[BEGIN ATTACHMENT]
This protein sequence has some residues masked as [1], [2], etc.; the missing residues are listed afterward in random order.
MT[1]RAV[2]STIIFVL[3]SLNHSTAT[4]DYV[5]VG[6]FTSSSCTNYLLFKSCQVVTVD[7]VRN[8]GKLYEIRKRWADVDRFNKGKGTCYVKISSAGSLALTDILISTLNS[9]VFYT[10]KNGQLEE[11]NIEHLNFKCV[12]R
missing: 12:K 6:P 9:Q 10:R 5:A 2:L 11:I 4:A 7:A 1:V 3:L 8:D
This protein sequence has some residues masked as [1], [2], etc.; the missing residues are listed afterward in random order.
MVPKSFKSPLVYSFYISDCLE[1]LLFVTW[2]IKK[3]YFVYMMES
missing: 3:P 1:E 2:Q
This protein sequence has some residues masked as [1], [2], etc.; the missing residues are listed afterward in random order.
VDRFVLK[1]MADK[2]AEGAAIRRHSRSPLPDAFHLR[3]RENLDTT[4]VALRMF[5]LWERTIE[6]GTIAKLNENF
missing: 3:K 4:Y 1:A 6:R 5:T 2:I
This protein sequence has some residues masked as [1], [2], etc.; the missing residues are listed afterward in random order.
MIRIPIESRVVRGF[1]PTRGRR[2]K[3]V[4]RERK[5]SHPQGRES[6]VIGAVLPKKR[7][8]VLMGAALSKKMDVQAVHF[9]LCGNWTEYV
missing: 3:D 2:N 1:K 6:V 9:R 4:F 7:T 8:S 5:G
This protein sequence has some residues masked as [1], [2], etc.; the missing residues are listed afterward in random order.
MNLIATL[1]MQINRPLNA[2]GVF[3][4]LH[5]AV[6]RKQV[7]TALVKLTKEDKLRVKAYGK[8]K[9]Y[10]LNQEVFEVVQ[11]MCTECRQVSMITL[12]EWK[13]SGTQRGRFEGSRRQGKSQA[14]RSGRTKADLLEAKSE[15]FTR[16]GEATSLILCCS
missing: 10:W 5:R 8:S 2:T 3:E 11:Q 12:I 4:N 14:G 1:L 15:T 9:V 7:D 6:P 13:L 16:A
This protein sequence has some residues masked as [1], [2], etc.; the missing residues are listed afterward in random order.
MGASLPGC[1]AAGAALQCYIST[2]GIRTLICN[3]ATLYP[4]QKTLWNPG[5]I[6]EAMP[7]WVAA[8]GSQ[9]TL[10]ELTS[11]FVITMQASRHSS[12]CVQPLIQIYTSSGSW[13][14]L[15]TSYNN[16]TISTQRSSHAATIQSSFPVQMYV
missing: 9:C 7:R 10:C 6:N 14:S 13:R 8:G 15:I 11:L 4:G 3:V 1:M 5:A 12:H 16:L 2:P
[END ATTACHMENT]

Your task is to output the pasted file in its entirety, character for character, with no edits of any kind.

This protein sequence has some residues masked as [1], [2], etc.; the missing residues are listed afterward in random order.
MT[1]RAV[2]STIIFVL[3]SLNHSTAT[4]DYV[5]VG[6]FTSSSCTNYLLFKSCQVVTVD[7]VRN[8]GKLYEIRKRWADVDRFNKGKGTCYVKISSAGSLALTDILISTLNS[9]VFYT[10]KNGQLEE[11]NIEHLNFKCV[12]R
missing: 12:K 6:P 9:Q 10:R 5:A 2:L 11:I 4:A 7:A 1:V 3:L 8:D
This protein sequence has some residues masked as [1], [2], etc.; the missing residues are listed afterward in random order.
MVPKSFKSPLVYSFYISDCLE[1]LLFVTW[2]IKK[3]YFVYMMES
missing: 3:P 1:E 2:Q
This protein sequence has some residues masked as [1], [2], etc.; the missing residues are listed afterward in random order.
VDRFVLK[1]MADK[2]AEGAAIRRHSRSPLPDAFHLR[3]RENLDTT[4]VALRMF[5]LWERTIE[6]GTIAKLNENF
missing: 3:K 4:Y 1:A 6:R 5:T 2:I
This protein sequence has some residues masked as [1], [2], etc.; the missing residues are listed afterward in random order.
MIRIPIESRVVRGF[1]PTRGRR[2]K[3]V[4]RERK[5]SHPQGRES[6]VIGAVLPKKR[7][8]VLMGAALSKKMDVQAVHF[9]LCGNWTEYV
missing: 3:D 2:N 1:K 6:V 9:R 4:F 7:T 8:S 5:G
This protein sequence has some residues masked as [1], [2], etc.; the missing residues are listed afterward in random order.
MNLIATL[1]MQINRPLNA[2]GVF[3][4]LH[5]AV[6]RKQV[7]TALVKLTKEDKLRVKAYGK[8]K[9]Y[10]LNQEVFEVVQ[11]MCTECRQVSMITL[12]EWK[13]SGTQRGRFEGSRRQGKSQA[14]RSGRTKADLLEAKSE[15]FTR[16]GEATSLILCCS
missing: 10:W 5:R 8:S 2:T 3:E 11:Q 12:I 4:N 14:G 1:L 15:T 9:V 7:D 6:P 13:L 16:A
This protein sequence has some residues masked as [1], [2], etc.; the missing residues are listed afterward in random order.
MGASLPGC[1]AAGAALQCYIST[2]GIRTLICN[3]ATLYP[4]QKTLWNPG[5]I[6]EAMP[7]WVAA[8]GSQ[9]TL[10]ELTS[11]FVITMQASRHSS[12]CVQPLIQIYTSSGSW[13][14]L[15]TSYNN[16]TISTQRSSHAATIQSSFPVQMYV
missing: 9:C 7:R 10:C 6:N 14:S 13:R 8:G 15:I 11:L 4:G 3:V 1:M 5:A 12:H 16:L 2:P